Reform Movement 'revolution' in Israel?

After string of victories, head of Reform Movement in Israel hints at wider agenda to radically change religious status-quo.

David Rosenberg,

Reform Jews (illustration)
Reform Jews (illustration)
Miriam Alster/Flash 90

In the wake of a pair of important political victories, the Reform Movement in Israel has laid out a path towards complete recognition by the Israeli government – and a total dismantling of the religious status quo.

Last Thursday the Israeli Supreme Court ruled in favor of Reform petitioners demanding use of state religious facilities for use in non-Orthodox conversions.  This decision came on the heels of the Israeli Cabinet’s adoption of a Reform-backed plan to create a new mixed-gender section at the Western Wall.

Following the ruling, Gilad Kariv, head of the Reform Movement in Israel, suggested the movement’s agenda were broader than perhaps previously assumed. 

The movement’s aims are not limited merely to protecting personal freedom of religion, he explained, but included demands that the state “provide appropriate infrastructure for maintaining religious life” – a thinly veiled reference to full recognition and state support.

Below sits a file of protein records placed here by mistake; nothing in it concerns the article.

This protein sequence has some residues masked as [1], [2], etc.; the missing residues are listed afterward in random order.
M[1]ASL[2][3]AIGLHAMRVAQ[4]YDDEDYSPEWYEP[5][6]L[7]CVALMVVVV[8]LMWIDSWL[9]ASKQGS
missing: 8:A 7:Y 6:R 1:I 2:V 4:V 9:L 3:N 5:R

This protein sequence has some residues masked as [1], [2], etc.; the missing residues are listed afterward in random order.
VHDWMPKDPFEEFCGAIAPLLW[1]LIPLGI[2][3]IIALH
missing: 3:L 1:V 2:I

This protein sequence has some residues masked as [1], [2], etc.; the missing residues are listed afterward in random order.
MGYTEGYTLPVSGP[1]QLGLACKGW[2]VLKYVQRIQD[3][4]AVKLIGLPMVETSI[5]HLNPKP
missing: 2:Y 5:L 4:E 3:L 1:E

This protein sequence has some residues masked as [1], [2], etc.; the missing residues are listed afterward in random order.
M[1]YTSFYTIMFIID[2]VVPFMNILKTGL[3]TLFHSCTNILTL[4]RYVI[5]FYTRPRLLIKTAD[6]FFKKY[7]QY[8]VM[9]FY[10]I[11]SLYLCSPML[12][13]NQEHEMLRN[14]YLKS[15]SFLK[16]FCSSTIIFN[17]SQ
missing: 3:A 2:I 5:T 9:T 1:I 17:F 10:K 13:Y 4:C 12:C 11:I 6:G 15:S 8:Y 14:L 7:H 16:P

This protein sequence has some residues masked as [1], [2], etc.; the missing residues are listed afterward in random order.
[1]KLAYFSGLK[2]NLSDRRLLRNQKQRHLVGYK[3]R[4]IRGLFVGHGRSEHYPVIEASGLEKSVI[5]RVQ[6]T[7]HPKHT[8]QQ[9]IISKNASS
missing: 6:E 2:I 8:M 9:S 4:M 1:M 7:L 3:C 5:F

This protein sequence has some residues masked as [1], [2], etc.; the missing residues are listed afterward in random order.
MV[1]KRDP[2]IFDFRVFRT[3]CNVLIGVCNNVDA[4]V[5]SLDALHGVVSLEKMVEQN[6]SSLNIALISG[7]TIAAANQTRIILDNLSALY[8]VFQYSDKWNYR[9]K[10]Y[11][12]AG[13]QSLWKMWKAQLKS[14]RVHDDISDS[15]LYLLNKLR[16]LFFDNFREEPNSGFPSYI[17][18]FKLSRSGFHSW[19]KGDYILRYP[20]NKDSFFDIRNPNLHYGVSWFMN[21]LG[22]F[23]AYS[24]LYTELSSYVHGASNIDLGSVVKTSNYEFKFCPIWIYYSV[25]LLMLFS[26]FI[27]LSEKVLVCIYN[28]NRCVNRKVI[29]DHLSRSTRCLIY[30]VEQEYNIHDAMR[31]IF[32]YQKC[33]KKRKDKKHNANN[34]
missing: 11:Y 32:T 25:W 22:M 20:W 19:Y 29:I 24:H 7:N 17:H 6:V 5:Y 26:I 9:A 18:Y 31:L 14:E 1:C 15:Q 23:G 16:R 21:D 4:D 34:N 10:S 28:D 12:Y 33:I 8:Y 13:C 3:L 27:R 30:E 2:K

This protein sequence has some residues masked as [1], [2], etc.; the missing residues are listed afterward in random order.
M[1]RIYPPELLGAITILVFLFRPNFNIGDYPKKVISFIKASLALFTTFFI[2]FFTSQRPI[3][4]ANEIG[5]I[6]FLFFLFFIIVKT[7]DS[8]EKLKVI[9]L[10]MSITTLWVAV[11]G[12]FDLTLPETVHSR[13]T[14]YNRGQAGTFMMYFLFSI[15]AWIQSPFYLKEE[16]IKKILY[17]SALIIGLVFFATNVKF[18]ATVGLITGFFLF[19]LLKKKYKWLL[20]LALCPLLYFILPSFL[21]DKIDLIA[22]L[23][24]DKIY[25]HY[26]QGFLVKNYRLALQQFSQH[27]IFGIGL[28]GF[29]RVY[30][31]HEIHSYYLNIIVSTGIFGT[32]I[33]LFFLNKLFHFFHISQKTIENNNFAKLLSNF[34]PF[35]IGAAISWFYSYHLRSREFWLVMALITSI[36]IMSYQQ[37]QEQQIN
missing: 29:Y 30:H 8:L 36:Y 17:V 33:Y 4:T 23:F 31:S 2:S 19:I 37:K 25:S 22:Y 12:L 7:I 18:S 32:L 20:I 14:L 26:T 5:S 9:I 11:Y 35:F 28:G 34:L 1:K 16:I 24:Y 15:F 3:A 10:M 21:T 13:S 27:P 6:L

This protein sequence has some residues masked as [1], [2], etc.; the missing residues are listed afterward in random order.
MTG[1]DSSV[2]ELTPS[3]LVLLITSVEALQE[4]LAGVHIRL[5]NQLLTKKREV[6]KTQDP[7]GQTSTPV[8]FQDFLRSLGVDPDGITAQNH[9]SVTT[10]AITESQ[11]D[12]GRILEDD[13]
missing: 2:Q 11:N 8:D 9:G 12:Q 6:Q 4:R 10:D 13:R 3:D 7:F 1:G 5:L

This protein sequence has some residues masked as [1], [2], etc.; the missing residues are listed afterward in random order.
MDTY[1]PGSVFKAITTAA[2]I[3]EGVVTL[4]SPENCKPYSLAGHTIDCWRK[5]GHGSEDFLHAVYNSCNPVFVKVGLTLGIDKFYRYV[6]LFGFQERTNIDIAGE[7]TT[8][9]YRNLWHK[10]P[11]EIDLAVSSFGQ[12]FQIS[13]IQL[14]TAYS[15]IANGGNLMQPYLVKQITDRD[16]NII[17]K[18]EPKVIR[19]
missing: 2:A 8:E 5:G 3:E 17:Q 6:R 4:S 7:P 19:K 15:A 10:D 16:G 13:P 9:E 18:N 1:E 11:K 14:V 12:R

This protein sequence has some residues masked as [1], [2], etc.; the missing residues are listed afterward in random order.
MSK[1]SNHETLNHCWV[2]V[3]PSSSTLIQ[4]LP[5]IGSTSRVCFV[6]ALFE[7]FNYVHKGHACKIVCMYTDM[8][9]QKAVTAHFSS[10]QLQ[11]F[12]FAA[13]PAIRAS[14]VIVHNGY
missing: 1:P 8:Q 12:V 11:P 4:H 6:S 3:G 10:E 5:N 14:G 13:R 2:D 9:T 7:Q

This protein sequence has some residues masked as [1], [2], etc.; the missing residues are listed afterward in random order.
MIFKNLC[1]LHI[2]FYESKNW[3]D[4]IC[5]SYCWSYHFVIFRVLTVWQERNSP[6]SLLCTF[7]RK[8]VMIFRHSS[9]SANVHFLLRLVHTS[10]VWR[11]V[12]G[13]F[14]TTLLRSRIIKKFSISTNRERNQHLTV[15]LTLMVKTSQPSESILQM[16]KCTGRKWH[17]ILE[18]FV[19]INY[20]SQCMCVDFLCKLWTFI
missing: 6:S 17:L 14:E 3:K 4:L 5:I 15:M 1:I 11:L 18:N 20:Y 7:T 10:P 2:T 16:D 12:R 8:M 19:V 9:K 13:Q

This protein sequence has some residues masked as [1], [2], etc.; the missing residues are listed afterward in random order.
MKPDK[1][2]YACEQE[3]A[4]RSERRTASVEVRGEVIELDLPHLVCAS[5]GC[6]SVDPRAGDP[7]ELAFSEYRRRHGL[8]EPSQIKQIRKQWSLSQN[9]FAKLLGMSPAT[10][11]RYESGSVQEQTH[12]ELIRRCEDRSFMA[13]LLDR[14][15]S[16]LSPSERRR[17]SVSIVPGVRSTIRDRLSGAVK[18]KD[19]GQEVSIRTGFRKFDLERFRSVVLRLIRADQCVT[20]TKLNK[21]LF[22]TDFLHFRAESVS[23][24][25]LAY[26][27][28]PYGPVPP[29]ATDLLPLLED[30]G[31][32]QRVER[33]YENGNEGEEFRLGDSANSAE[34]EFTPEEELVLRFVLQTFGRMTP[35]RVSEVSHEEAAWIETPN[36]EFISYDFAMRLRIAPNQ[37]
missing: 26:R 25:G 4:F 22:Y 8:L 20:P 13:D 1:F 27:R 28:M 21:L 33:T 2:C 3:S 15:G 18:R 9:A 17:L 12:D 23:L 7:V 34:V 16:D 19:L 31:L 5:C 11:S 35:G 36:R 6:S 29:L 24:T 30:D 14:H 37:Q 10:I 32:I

“This is just one more milestone in the long judicial path towards recognition that there is more than one way to be Jewish and more than one way to join the Jewish people”, explained Kariv.

Historically, the Reform and Conservative movements have had minimal followings in Israel.  In recent years, however, both have worked to gain official state recognition in the hopes that they will be able to parlay official status into mass appeal, particularly amongst secular Israeli Jews.  

Pressure from American Jewish organizations and petitions to the Supreme Court have gradually eroded the so-called “status quo” – a series of political compromises delineating the relationship between religion and state ever since the establishment of Israel.  Formal recognition of the Reform Movement would constitute a complete renunciation of the status quo – and reopen a raw nerve in Israeli politics.




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